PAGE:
Saturday, October 22, 2011

The Lady and the Tiger (AKA, The Bird)

 By The Missionary Sister

You wouldn’t have guessed it, I suppose, from her sweet demeanor and poetic writing.

Catherine has wicked good aim with a rake.

That’s right. A rake.

You see, there is a side of her that perhaps few people see, and that is that her very composed self can let loose into total Warrior Woman. I suspect that this will serve her quite well in Papua New Guinea, helping her with the many real dangers both large and small. Indeed, you can be confident that the Lord has been equipping her since she was young to deal with many kinds of peril.

As I said, she started young. Or, should I say, we did.

We grew up on a farm, which was excellent preparation for missions work; in fact, Catherine often told me how much she was able to relate to “missionary kids” at college simply because of her rural background. As children, we felt the full force of living on a farm, with our parents expecting us to take our full share of the farm’s responsibilities, no matter the weather, the work, or the mutant animals.

Yes, mutant animals. We had a series of serious mutant animals on our farm, and the first one was also the most dangerous. You know all of those scientists who say animals used to be much larger, taller, and heavier, beyond anything we could today imagine? Do you doubt those people? I sure don’t.

Because we had one.

We had the most serious throwback of a mutant rooster you have ever seen in your entire life. I mean, my gosh, the thing was the size of a Tyrannosaurus Rex and weighed twice as much as one, too. It had the nastiest, cruelest, coldest, beadiest eyes you’ve ever seen, and they could stare right into your soul—and freeze it solid.

Do you realize it still gives me chills just LOOKING at a chicken that resembles The Bird?

They say children can speak to animals. We couldn’t with most of ours, but we sure as all get out could with this one. You know what it said to us, every time we walked within 30 feet of that chicken coop?

“I’m going to kill you.”

Yeah, no kidding. We didn’t doubt it.

It didn’t matter that Catherine and I had petted and coddled and picked up and tamed those chickens to death since the moment they arrived when they were just a few days old. We tried to make them tame, we tried to do everything by the book, we really did. But when your chicken is possessed, nothing you do helps.

You just have to fight back.

As our dearest parents had absolutely no sympathy for Catherine’s and my 8- and 10-year-old plight, they didn’t rescind the mandate that we had to gather eggs, feed, and water the chickens twice every day. Twice a day stare death in the face. Twice a day make the 20-foot Walk of Death. Twice a day descend into the lair of the demon bird.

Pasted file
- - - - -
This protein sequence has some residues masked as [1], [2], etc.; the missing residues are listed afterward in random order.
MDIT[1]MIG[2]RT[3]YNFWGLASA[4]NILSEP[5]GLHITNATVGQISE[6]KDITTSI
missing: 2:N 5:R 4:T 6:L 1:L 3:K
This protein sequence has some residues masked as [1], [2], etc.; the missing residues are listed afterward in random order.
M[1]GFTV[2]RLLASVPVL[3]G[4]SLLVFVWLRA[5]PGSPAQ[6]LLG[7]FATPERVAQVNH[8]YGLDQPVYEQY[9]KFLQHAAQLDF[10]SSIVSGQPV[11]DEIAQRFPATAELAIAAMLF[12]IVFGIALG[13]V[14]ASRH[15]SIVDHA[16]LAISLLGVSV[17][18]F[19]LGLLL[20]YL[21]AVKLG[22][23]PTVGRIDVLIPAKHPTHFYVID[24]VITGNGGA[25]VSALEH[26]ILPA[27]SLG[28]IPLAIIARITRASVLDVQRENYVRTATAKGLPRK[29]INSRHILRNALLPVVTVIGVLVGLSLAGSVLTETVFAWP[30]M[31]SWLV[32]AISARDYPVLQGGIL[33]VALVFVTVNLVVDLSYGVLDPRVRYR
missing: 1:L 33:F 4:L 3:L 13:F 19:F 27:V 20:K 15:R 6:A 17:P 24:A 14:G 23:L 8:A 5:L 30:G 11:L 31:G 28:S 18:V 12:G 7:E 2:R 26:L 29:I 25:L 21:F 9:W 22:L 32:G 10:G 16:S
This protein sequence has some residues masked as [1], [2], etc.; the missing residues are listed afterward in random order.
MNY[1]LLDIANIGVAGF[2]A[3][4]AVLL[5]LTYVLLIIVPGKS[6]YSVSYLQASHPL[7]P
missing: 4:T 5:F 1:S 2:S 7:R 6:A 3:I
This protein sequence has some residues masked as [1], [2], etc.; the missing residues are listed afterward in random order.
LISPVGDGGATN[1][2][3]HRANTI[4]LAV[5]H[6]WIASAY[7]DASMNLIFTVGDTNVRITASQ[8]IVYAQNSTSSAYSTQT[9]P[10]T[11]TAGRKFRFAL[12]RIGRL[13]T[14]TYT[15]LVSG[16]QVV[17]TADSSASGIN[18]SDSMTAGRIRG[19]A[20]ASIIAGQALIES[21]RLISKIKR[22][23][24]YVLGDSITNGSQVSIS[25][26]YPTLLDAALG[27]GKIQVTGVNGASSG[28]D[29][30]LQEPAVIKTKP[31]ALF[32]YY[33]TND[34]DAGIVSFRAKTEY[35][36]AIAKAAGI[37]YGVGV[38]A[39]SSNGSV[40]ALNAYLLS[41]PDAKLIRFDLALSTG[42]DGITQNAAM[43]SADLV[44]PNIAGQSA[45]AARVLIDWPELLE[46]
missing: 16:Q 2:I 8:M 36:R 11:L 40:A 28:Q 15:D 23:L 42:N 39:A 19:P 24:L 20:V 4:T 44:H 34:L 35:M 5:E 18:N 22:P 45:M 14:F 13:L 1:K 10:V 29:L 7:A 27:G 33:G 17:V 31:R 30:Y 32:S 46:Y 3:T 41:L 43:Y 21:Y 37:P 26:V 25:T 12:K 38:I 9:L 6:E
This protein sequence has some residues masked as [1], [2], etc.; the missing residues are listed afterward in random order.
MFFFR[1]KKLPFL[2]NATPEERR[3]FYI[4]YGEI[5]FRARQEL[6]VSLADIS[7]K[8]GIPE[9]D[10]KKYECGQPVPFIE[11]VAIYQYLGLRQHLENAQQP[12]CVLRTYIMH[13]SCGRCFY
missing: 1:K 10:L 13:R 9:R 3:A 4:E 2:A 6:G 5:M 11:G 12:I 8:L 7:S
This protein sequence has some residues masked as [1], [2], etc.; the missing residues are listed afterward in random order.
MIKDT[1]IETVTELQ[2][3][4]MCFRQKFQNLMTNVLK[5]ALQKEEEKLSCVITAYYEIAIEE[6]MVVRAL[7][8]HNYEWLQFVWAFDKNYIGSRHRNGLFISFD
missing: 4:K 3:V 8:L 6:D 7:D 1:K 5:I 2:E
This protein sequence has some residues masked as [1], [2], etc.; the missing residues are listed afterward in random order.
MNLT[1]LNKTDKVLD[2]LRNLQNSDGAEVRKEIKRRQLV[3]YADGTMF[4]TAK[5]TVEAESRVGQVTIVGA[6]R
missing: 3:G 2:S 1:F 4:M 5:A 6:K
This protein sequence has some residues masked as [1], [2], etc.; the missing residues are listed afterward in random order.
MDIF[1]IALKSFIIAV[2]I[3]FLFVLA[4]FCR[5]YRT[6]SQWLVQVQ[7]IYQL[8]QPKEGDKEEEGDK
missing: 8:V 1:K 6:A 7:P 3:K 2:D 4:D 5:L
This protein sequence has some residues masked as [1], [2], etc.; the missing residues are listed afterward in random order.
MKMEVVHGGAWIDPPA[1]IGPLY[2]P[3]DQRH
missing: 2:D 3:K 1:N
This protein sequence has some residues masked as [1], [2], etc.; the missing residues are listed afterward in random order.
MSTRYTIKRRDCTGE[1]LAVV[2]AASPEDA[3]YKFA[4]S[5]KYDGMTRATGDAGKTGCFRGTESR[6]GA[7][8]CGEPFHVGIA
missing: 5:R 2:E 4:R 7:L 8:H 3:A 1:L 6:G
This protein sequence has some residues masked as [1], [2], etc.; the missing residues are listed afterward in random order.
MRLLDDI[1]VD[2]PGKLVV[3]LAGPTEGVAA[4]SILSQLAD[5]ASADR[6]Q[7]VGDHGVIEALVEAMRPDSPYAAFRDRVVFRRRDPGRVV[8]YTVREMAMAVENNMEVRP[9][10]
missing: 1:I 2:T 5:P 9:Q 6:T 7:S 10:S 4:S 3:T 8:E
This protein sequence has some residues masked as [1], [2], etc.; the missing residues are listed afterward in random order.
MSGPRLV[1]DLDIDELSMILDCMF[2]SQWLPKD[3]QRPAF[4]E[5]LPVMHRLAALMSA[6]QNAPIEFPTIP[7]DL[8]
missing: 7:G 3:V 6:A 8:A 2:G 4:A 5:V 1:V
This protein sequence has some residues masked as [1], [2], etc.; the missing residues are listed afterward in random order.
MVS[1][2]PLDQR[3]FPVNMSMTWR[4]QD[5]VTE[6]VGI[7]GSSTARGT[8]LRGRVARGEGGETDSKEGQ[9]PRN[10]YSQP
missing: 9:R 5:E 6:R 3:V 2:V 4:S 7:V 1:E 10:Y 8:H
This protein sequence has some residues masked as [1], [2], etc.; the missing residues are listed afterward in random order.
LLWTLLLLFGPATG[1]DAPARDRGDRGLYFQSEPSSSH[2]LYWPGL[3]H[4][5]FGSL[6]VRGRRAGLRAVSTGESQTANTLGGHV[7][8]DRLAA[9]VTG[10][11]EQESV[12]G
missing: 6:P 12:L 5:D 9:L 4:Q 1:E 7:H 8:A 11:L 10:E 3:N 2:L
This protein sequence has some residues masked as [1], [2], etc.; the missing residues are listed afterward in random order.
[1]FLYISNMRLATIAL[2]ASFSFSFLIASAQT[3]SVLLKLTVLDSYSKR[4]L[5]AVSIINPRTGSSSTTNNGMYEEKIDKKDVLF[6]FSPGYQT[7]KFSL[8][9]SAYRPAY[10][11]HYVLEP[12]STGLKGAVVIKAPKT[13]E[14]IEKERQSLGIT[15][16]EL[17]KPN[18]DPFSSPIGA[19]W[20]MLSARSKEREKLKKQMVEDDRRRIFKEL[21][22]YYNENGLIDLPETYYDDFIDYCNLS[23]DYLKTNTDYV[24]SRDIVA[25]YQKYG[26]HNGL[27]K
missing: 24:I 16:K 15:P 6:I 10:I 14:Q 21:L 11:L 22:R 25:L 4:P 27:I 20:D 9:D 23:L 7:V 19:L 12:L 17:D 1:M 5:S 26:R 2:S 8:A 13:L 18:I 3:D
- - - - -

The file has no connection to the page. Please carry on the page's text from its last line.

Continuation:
The coop is gone, but the chicken house is still there. I still remember The Bird coming tearing around the side of that house right when I thought I was safe. Ha. He knew better. I should've, too.

Catherine and I learned very quickly we needed to give ourselves some serious tactical advantage in this war, otherwise we definitely might die a really horrible early death. And, let me tell you, we had a very strong will to live.

Therefore, in our desperation, we turned to each other, forming the best little SWAT team you’ve ever seen, armed with the best weapons we could find.


Two children. Two rakes. One rooster. It begins.

We each take a death grip on the biggest, widest, scariest-looking leaf rake we can find. Sucking in a deep breath, we look into each other’s eyes, perhaps for the last time. In case we don’t get out of this, well, it was good knowing you. Sorry it had to end this way.

Back to back, we inch into the chicken coop, carefully latching the gate behind us. If The Bird got out… well, we didn’t even want to think about the carnage that might follow.

We’re in. Inching toward the chicken house, backs pressed together, heads swiveling, we try to lock in a location on The Bird. Suddenly, I squeak in horror. There he is. Behind the tree. Looking at us, sneering at us with those murderous eyes.

I warn Catherine, and as one unit we swivel, staring at The Bird. Only 15 feet to the chicken house and to safety.

But we’re not going to make it.

And time stops.

The Bird snakes up his nasty ugly head to its full horrible dinosaur height—the wings come out—the beak opens up—and with a great shrieking squawk of sheer nightmarish fury, he attacks.

As the prehistoric monster rushes toward us, Catherine and I swing around to the ready, braced for impact—and then, rakes flailing, we launch our counterattack. He’s coming at Catherine and she hits him aside!! He wheels and makes for me and I just manage to trip him before he can fly up at my face! The battle is intense! The enemy fire is withering!! We struggle to hold our ground!!

Catherine lays in with whacks and smacks while crying out tactical orders. “He’s on your right! Take him down! Never give in!” She throws open the chicken house door and we leap in and slam it behind us.

With great haggard breaths we crumple in relief against the chicken house doors. We made it. We’re alive. And we smile.

Because we are warriors.